Not to be outdone by Virgil Highland and his Empire Bank Building, Judge Goff built a skyscraper nine stories tall—or perhaps eight and one-half, since the top floor is accommodated in an expansive, dormered mansard roof. The Goff Building is Beaux-Arts with a bang, representing one of the high-water marks of this urbane, academic architectural mode in West Virginia. On occasion, as in New York's 1902 Dorrilton Apartments, which the Goff Building resembles to a marked degree, Beaux-Arts decorative flourishes went almost too far. The editors of Architectural Record wrote of the Dorrilton that “the sight of it makes strong men swear and weak women shrink affrighted.” Fortunately, the Goff Building stops short of invoking those reactions.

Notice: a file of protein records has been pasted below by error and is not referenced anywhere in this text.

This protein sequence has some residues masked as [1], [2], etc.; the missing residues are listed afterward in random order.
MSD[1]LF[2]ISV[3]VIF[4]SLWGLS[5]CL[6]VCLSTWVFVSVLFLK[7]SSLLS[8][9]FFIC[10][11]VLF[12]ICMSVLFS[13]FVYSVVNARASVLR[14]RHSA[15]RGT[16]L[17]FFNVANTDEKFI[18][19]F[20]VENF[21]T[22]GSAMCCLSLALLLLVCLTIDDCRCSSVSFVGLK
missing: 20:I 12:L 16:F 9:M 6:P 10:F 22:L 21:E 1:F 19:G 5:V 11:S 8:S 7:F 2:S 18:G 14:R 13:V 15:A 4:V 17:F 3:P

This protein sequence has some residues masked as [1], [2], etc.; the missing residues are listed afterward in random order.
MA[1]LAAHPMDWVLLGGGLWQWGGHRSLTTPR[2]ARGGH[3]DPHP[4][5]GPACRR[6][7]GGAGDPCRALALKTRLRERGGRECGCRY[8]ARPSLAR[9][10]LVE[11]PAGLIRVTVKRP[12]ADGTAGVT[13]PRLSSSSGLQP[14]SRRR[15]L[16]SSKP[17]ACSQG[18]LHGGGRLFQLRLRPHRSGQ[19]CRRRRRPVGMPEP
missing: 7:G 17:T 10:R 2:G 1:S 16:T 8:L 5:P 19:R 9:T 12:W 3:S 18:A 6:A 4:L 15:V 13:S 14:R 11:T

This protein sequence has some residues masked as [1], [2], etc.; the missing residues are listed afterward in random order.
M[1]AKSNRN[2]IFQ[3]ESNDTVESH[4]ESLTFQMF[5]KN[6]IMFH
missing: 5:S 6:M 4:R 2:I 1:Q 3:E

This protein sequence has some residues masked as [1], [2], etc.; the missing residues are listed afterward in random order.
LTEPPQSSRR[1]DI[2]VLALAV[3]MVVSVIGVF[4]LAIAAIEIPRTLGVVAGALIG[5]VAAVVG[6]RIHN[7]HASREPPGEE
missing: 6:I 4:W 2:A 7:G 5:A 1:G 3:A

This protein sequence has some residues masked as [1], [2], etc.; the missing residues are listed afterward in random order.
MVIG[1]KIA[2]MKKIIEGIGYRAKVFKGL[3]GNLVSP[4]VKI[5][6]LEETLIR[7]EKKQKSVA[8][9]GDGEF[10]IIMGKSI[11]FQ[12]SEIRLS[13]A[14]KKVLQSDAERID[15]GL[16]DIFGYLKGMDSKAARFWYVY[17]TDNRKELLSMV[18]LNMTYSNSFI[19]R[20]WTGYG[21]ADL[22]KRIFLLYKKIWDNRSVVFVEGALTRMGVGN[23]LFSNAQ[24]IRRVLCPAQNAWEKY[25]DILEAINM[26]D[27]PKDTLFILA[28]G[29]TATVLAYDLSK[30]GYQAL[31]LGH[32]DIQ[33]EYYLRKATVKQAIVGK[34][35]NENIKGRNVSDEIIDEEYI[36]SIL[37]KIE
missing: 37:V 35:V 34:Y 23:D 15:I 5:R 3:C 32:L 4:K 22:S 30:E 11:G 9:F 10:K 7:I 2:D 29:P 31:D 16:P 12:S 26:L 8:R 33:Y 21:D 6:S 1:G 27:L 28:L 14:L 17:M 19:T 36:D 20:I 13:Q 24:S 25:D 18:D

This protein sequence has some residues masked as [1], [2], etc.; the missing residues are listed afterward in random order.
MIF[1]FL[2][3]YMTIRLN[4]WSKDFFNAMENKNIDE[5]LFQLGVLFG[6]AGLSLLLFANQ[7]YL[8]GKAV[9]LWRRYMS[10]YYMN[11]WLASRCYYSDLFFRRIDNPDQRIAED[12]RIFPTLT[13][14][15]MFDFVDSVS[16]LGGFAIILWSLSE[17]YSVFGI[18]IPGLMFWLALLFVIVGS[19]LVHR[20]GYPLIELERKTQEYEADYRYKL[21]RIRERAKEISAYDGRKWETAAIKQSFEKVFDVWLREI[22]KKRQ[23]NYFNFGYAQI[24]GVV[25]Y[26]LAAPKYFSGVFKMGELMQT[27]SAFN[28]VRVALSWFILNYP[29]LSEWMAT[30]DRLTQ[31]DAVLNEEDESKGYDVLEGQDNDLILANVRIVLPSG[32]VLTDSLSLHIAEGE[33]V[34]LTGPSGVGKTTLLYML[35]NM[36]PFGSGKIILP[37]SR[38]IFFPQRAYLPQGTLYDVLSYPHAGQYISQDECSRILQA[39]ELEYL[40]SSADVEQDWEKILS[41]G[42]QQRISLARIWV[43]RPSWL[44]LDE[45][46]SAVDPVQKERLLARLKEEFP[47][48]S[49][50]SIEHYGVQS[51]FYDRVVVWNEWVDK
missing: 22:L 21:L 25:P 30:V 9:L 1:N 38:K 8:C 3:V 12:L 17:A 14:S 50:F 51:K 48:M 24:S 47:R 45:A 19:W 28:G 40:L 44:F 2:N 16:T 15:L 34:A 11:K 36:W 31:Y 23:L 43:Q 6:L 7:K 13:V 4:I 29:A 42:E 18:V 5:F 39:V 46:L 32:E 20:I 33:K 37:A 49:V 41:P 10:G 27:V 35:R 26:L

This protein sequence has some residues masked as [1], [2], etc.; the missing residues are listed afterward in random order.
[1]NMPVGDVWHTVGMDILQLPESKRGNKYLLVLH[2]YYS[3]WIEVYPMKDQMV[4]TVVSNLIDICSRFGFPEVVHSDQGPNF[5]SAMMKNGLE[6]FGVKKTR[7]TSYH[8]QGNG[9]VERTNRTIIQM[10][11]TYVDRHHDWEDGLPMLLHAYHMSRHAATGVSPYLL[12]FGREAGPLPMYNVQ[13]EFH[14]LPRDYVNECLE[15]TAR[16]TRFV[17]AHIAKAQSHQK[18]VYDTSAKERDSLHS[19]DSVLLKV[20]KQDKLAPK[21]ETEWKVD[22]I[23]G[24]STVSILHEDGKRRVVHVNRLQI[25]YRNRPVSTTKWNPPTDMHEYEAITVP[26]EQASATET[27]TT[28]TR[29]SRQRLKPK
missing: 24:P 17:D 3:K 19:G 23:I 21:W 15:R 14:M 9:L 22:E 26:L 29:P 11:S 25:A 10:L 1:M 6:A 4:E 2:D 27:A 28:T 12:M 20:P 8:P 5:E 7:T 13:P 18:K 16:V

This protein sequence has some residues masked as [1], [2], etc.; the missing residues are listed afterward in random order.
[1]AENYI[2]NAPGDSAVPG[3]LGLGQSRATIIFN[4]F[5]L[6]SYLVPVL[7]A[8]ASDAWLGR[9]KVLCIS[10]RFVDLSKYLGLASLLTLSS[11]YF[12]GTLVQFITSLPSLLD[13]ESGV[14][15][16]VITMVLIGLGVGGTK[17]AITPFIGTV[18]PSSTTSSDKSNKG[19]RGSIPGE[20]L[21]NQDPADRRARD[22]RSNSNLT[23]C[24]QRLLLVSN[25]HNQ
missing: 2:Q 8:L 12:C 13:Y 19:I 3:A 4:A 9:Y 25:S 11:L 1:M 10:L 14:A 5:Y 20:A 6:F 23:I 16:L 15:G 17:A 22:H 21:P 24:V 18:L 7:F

Like the Dorrilton, the steel-frame Goff Building, with shops on the street level and offices above, is U-shaped, an arrangement devised to give as much light and ventilation as possible. Here, the single-bay that forms the core of the U is so narrow that little advantage is gained. Typical of Beaux-Arts design, the brick-faced building has lavish stone trim. Bricks (all 982,000 of them) were kilned locally at the Glen View Brick Company, while thirtytwo tons of marble came from Alabama.
Frank P. Milburn, one of the nation's most prolific turn-of-the-century architects, is seldom accorded a place in the front ranks of his profession. His Goff Building, even if somewhat derivative, shows more creative sparkle than many of his works.